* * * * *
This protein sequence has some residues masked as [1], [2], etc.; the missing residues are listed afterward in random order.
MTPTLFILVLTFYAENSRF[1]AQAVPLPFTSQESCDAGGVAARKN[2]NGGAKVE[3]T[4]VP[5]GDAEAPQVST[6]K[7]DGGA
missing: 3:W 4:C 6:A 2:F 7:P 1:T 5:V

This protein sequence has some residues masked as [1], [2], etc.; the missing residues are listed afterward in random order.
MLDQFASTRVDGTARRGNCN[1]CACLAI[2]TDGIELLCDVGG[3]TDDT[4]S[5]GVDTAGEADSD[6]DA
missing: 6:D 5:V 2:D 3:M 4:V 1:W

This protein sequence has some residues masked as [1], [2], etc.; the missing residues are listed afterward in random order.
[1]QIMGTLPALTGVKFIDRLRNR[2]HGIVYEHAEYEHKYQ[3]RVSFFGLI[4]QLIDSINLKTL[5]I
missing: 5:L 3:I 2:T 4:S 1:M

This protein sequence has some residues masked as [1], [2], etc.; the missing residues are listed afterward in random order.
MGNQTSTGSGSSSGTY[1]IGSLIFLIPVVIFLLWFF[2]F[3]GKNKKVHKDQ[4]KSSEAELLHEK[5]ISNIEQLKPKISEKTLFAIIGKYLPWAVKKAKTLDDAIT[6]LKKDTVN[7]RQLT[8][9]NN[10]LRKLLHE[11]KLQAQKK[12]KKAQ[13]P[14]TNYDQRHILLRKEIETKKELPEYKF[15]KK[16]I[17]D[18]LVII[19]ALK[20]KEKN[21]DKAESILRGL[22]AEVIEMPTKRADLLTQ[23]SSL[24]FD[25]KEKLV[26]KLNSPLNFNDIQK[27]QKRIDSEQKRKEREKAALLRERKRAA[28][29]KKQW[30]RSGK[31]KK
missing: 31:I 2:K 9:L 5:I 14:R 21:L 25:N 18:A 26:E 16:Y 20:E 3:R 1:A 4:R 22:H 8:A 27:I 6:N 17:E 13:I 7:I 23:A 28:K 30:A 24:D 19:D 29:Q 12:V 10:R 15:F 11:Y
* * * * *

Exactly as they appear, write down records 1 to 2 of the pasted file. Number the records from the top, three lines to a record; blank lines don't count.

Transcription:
This protein sequence has some residues masked as [1], [2], etc.; the missing residues are listed afterward in random order.
MTPTLFILVLTFYAENSRF[1]AQAVPLPFTSQESCDAGGVAARKN[2]NGGAKVE[3]T[4]VP[5]GDAEAPQVST[6]K[7]DGGA
missing: 3:W 4:C 6:A 2:F 7:P 1:T 5:V

This protein sequence has some residues masked as [1], [2], etc.; the missing residues are listed afterward in random order.
MLDQFASTRVDGTARRGNCN[1]CACLAI[2]TDGIELLCDVGG[3]TDDT[4]S[5]GVDTAGEADSD[6]DA
missing: 6:D 5:V 2:D 3:M 4:V 1:W